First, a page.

If you have a business, then it has been affected by the ongoing global crisis in some way or the other. Although there are sectors that have practically managed to profit from the pandemic, most small businesses are not part of those sectors, unfortunately.
Table of Contents
- Acknowledgment: Accepting the Change
- Reassurance: Providing Hope
- Resurface: Adapt, Change and Rebuild
- Evaluation: Making Difficult Decisions
This implies that a negative impact is far more likely than a positive one, but the situation as it stands is not hopeless. With the right crisis management plans, it is possible for a large majority of SMEs to weather the pandemic’s socio-financial impacts. Taking a cue from businesses that are currently managing the crisis particularly well, we will now look at aspects of their respective strategies, so that the most important steps can be identified and assimilated by other company owners, as and when required.
The subtle difference between knowledge and acknowledgment is huge in crisis management. Knowledge is when a small café owner is well aware of Covid-19 and the possible repercussions of getting infected by the new strain of coronavirus. Acknowledgment would be acceptance of the same, which is generally followed by taking all advised measures for keeping their café employees and customers safe from the disease.
In an ideal situation, knowledge is soon followed by acknowledgment, at which stage the decision-makers are already in crisis management mode, implementing the first steps of their strategy. Barriers, aka possible reasons for failure to acknowledge even in the presence of confirmed knowledge, are mostly psycho-economic in nature. There is of course human denial, which becomes a particularly difficult issue to deal with, when an entire industry, geographic location, government, or sections of people refuse to accept and adopt preventive measures in the face of a pandemic. Italy experienced something very similar when the virus broke out for the first time in Europe, and a large section of their population refused to follow safety protocols.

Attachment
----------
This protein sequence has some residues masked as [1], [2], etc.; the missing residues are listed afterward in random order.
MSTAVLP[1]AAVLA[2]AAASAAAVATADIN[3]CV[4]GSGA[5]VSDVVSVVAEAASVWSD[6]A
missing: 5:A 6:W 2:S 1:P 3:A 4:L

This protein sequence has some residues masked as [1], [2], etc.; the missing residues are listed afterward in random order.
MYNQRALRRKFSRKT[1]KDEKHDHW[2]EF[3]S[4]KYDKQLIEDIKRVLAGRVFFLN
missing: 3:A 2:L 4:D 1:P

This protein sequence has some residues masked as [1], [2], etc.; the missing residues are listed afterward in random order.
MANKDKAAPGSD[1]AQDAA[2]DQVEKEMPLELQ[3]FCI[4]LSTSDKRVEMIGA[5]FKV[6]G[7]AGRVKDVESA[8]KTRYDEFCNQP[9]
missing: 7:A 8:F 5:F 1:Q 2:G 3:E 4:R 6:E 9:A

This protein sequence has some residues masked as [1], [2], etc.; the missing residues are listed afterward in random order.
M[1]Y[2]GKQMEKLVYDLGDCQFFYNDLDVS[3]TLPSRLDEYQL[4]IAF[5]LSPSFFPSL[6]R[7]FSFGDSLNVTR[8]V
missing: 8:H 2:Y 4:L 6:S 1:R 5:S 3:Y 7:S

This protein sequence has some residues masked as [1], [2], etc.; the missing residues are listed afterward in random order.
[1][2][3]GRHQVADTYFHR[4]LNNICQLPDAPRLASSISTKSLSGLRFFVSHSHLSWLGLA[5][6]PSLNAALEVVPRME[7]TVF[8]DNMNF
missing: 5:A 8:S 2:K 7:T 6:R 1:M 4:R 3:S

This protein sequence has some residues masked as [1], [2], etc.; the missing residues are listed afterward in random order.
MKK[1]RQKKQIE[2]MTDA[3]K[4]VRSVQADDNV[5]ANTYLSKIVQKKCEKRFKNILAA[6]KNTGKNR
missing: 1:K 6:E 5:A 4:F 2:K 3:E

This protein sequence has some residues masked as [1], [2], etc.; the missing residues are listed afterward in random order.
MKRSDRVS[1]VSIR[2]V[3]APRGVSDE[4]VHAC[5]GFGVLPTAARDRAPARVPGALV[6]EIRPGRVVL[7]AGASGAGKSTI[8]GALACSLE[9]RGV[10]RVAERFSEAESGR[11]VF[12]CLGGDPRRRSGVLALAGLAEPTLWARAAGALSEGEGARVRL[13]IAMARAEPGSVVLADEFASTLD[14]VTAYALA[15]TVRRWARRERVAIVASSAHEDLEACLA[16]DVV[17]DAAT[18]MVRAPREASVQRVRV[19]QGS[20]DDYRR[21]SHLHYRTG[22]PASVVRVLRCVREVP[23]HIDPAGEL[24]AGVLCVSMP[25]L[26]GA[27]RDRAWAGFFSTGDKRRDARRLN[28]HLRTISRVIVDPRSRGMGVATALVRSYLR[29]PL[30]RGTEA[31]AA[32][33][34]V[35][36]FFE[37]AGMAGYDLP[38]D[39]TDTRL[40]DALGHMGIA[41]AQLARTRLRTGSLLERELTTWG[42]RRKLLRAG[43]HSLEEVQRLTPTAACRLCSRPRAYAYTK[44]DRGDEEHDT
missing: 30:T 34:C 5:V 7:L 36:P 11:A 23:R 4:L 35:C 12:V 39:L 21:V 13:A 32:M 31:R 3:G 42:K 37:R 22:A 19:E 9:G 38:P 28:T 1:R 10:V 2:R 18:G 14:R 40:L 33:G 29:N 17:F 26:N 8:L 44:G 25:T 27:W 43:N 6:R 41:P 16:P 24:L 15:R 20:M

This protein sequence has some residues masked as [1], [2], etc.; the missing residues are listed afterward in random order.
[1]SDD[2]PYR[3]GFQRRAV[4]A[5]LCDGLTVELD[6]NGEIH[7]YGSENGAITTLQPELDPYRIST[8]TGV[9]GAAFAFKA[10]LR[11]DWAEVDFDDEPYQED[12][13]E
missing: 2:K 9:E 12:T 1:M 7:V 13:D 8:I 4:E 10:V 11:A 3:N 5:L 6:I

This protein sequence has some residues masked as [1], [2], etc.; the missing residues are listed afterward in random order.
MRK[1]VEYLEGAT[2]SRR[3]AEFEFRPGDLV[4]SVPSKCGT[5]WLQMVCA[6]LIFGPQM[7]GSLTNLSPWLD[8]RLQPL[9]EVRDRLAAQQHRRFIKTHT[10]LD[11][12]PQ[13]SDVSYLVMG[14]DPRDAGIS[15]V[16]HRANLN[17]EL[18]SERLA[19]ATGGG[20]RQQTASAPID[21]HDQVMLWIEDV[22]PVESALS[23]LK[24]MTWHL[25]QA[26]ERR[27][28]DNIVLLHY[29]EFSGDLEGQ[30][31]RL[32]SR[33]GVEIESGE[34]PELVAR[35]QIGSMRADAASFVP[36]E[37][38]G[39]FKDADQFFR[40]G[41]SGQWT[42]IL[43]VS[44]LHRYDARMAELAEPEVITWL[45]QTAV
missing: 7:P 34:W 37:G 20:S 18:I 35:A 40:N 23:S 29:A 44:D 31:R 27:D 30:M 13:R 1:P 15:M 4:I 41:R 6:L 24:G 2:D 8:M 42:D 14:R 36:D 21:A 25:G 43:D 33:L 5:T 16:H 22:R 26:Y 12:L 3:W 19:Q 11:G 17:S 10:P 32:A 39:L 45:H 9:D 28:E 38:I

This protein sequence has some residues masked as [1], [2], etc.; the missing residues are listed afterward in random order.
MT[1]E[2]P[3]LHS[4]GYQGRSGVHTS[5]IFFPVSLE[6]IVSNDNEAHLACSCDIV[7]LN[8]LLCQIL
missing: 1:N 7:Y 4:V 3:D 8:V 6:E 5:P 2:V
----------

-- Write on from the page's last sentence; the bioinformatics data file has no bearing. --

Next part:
The same reaction was also seen in the US, which resulted in numerous deaths and an additional spread of the infection throughout the nation. Small businesses suffered the worst financial brunt on account of their refusal to accept and adapt to the new reality of things. It should be understood and accepted that Covid-19 is a serious pandemic that has already killed nearly a million people. It should also be accepted that in order to remain functional and survive the ongoing crisis, changes will need to be made in accordance with the current and future situations.
Once the situation has been properly appraised and acknowledged, it is time to provide assurance to both employees and customers. The situation has settled down to a degree, although we are still months, if not years away from seeing everything settle back down again in the commercial segment. In this time of unrest and confusion in between, businesses are expected to provide assurance to both customers and employees, to the best of their ability.